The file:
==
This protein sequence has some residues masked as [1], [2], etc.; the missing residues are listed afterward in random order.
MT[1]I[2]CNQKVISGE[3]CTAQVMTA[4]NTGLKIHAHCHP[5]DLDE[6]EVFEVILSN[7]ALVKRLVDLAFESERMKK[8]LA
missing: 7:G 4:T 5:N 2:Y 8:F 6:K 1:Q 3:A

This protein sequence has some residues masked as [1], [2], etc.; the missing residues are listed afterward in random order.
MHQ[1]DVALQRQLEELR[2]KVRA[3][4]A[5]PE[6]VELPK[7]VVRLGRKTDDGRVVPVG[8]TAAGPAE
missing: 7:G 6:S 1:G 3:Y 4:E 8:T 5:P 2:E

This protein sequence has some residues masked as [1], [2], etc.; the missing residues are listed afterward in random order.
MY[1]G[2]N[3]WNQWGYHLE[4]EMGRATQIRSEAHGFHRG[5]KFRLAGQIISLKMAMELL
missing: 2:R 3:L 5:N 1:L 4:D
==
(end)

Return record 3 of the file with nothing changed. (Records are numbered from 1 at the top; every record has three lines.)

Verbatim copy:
This protein sequence has some residues masked as [1], [2], etc.; the missing residues are listed afterward in random order.
MY[1]G[2]N[3]WNQWGYHLE[4]EMGRATQIRSEAHGFHRG[5]KFRLAGQIISLKMAMELL
missing: 2:R 3:L 5:N 1:L 4:D